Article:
How Many Times Can You Use A Disposable Razor?
With the hot summer in session, perfectly hairless skin has never been more coveted. From a butter-smooth jawline to clean shaven armpits, legs, and backs, razor sales skyrocket, and wallets shrink during the hotter months of the year. We all know that a high-quality shaver is expensive, thus making the appeal of disposable razors enticing.
But there is a lot of debate about the quality and use you can get out of disposable razors. We’ve all heard the rumors that disposable blades dull like a 90’s sitcom rerun, but does disposable mean less quality?
Factors Affecting Dullness of a Disposable Razor
We are all wondering how many times can you use a disposable razor before it’s too late. Well with a little research I found a couple factors that tie into why disposable razors often seem to dull so quickly.
First, I’d like to simplify the mechanics of the generic razor blade. Razor blades that are most commonly used commercial and medical use are made of martensitic stainless steel, which is one of three kinds of common steels. At Balance.com they informed readers that this form of steel is desirable for its 11% to 17% chromium properties, which is said to produce a corrosion resistant barrier.
I know you must be thinking, that does not sound right, we’ve all had a rusty razor blade or two even with a claim like “stainless steel” on the packaging. The fact of the matter is that stainless steel is not completely stain resistant and because it still contains other properties that are at risk of corroding.
Research into Study.com shows that the reason many razor blades dull is from a process called oxidization. Oxidization, or iron oxide, is a process in which oxygen and moisture chemically reacts and change the properties of, in this case the razor blade. And when stainless-steel blades have properties of iron in the mix, iron oxide is a threat, and rusting occurs. Thus, instead of having a squeaky-clean silver blade, a rust-colored raggedy metal piece remains.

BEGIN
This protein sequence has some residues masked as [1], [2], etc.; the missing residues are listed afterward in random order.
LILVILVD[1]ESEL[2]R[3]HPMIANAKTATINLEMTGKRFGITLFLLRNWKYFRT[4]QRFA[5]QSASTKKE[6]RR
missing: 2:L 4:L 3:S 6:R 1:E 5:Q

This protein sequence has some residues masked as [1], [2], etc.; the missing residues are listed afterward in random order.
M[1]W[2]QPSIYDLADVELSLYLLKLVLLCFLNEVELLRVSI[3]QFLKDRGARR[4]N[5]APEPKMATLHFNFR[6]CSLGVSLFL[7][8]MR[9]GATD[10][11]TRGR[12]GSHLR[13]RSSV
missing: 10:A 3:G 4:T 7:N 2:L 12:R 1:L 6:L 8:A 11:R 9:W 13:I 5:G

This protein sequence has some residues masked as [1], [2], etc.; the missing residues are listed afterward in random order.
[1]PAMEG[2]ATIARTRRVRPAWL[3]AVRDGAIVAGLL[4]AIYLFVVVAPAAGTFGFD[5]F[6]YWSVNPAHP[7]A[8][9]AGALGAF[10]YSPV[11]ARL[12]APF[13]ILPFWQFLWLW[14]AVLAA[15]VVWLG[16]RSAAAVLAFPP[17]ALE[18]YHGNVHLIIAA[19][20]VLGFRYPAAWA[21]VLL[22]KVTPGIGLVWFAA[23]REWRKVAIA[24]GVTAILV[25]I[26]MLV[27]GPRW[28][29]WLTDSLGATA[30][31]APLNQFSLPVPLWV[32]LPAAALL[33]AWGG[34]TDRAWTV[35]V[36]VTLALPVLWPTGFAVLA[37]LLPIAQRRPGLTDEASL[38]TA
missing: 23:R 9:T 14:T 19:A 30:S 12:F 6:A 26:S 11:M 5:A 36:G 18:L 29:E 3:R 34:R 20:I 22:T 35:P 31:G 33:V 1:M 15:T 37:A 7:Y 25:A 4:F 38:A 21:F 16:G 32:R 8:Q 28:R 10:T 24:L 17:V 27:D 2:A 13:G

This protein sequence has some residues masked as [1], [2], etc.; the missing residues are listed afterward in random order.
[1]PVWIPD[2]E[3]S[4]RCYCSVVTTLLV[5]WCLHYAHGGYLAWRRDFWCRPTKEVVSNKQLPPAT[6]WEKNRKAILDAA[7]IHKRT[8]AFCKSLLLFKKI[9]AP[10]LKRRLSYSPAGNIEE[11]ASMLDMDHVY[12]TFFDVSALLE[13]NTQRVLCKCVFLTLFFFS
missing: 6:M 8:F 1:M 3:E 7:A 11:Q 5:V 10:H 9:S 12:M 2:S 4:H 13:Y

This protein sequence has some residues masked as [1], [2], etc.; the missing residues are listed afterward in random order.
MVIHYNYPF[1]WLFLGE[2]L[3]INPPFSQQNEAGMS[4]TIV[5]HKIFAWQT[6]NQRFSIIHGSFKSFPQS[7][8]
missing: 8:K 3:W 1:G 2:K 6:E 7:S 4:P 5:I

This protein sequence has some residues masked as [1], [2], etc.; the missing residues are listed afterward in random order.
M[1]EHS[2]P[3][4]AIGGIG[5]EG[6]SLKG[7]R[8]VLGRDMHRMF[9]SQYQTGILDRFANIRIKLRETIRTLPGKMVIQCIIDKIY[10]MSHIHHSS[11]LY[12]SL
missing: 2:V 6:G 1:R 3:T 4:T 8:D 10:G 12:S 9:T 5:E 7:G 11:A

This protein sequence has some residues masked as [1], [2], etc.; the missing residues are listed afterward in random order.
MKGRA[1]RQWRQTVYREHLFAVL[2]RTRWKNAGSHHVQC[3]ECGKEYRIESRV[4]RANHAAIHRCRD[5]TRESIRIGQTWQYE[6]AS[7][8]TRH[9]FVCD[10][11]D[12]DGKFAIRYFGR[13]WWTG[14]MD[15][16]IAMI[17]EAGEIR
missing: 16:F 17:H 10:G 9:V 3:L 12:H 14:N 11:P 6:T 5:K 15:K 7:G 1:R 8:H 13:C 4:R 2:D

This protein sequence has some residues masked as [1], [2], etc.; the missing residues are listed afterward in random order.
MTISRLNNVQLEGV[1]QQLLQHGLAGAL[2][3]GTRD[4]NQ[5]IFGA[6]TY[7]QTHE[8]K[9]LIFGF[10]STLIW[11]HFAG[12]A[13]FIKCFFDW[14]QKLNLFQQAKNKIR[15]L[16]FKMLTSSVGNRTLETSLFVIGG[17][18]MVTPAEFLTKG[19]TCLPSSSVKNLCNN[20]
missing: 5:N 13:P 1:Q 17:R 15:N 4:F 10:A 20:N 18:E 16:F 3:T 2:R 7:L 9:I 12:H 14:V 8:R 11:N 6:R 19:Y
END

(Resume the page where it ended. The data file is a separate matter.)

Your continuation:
Unfortunately, it is very easy for this to happen because oxygen is all around us and we typically leave our used razors in the showers to rust and wither away. You might think that even though your razor blade is discolored, you can still get some use out of it or even find a way to remove the rust, and that may be true, however a rusting metal is slowly weakening and breaking down, so even if you can squeeze a few extra days out of it, it will soon be no more.
Number of Use
Okay, so now you’re thinking, so what about the razors that don’t rust, but still dull? The reason that your razor blades dull over time is a combination of use and abrasion to the steel itself.
So, if you think about a razor blade is just like any other sharpened metal, like a sword or a kitchen knife, it has been cut to a precision thickness and sharpness and at first use should be a clean sharp edge. However, over time and with various kinds of use, such as cutting hair follicles, the sharp edge becomes dull.
The process of use has either made the blade blunt, or chipped away minuscule fragments and has made the blade jagged. If you have ever had an older razor blade snag and pull at your hair while shaving, it is because of the jagged edge.